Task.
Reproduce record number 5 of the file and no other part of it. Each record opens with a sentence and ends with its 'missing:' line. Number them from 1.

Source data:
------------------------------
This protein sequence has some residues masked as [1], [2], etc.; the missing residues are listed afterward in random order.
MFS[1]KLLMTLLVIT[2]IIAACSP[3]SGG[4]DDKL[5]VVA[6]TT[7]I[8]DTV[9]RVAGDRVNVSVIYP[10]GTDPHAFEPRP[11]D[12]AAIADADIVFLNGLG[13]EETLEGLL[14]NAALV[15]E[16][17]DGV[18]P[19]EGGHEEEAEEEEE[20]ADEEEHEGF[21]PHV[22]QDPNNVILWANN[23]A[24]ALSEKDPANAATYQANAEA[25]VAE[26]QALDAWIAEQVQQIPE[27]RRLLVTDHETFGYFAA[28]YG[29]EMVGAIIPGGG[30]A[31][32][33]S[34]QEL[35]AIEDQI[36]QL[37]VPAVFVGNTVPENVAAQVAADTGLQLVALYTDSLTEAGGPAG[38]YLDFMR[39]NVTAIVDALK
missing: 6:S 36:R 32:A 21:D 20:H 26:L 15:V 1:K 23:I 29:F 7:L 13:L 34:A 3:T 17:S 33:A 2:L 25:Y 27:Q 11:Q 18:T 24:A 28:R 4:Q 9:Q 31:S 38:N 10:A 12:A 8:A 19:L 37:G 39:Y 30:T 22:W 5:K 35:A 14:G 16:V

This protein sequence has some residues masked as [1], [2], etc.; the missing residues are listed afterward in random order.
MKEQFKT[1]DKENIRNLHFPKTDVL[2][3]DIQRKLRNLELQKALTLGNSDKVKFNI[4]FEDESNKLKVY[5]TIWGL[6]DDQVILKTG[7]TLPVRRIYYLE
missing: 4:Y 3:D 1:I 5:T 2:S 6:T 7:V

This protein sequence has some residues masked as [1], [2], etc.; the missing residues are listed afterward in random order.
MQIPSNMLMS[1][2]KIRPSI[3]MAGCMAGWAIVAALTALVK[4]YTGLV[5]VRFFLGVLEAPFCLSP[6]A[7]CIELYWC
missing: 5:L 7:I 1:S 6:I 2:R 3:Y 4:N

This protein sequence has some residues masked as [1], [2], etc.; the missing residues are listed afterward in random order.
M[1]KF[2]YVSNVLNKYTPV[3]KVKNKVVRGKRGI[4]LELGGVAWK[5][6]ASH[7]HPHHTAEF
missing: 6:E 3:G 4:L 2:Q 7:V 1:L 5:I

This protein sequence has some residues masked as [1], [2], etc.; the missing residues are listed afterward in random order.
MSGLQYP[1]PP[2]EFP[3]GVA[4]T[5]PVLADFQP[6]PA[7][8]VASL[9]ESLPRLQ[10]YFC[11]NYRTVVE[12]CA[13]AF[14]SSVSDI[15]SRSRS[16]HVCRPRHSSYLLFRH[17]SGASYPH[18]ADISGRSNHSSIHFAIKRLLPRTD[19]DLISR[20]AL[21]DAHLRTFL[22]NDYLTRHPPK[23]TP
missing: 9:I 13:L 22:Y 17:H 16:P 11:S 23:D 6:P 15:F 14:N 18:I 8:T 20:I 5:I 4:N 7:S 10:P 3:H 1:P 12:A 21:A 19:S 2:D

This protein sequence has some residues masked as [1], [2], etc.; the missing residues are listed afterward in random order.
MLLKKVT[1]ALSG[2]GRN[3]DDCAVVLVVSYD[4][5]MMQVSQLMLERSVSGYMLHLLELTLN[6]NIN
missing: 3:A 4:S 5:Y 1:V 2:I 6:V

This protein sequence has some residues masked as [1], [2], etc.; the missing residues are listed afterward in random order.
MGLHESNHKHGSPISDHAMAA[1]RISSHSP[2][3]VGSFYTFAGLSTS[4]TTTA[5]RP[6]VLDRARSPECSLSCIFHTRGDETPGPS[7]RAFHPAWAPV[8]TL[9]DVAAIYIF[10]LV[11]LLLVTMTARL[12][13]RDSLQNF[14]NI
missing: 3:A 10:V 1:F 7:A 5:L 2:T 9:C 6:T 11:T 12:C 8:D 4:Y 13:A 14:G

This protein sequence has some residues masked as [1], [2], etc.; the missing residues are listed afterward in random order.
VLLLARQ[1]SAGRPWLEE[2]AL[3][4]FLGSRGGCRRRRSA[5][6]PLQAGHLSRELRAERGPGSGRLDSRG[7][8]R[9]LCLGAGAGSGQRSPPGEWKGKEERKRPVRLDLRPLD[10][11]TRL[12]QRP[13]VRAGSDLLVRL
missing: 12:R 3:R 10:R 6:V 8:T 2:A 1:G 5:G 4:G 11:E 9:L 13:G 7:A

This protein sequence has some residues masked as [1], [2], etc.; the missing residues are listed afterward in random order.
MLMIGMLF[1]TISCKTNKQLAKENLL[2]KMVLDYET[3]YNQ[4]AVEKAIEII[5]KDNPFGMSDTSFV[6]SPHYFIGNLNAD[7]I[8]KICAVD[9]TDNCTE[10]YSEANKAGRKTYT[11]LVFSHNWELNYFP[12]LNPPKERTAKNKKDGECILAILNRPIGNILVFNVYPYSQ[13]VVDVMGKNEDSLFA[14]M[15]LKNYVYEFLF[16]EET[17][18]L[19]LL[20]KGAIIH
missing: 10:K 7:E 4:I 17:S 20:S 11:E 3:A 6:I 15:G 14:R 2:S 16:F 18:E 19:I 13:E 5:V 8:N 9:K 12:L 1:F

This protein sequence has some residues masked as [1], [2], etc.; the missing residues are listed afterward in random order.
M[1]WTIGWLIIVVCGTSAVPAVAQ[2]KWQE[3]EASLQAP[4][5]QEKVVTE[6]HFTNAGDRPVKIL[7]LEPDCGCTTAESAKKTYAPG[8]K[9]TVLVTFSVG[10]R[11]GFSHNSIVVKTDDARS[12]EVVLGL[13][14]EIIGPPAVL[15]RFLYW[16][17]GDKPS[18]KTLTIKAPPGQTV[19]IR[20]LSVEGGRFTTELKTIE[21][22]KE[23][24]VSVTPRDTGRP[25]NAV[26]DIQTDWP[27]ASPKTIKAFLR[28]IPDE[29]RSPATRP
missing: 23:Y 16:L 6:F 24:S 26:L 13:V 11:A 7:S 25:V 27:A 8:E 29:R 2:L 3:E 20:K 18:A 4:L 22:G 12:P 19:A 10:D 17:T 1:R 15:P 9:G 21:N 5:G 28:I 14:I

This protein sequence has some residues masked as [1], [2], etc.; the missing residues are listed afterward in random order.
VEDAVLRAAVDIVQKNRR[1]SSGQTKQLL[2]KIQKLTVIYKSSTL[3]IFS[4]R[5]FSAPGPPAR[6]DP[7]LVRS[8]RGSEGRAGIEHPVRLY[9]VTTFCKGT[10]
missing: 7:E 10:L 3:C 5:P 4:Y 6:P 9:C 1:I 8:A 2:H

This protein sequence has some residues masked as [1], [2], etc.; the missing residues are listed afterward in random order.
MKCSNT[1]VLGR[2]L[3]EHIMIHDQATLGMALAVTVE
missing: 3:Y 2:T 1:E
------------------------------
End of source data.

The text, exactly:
This protein sequence has some residues masked as [1], [2], etc.; the missing residues are listed afterward in random order.
MSGLQYP[1]PP[2]EFP[3]GVA[4]T[5]PVLADFQP[6]PA[7][8]VASL[9]ESLPRLQ[10]YFC[11]NYRTVVE[12]CA[13]AF[14]SSVSDI[15]SRSRS[16]HVCRPRHSSYLLFRH[17]SGASYPH[18]ADISGRSNHSSIHFAIKRLLPRTD[19]DLISR[20]AL[21]DAHLRTFL[22]NDYLTRHPPK[23]TP
missing: 9:I 13:L 22:Y 17:H 16:P 11:S 23:D 6:P 15:F 14:N 18:I 8:T 20:I 5:I 4:N 7:S 10:P 3:H 1:P 12:A 21:A 19:S 2:D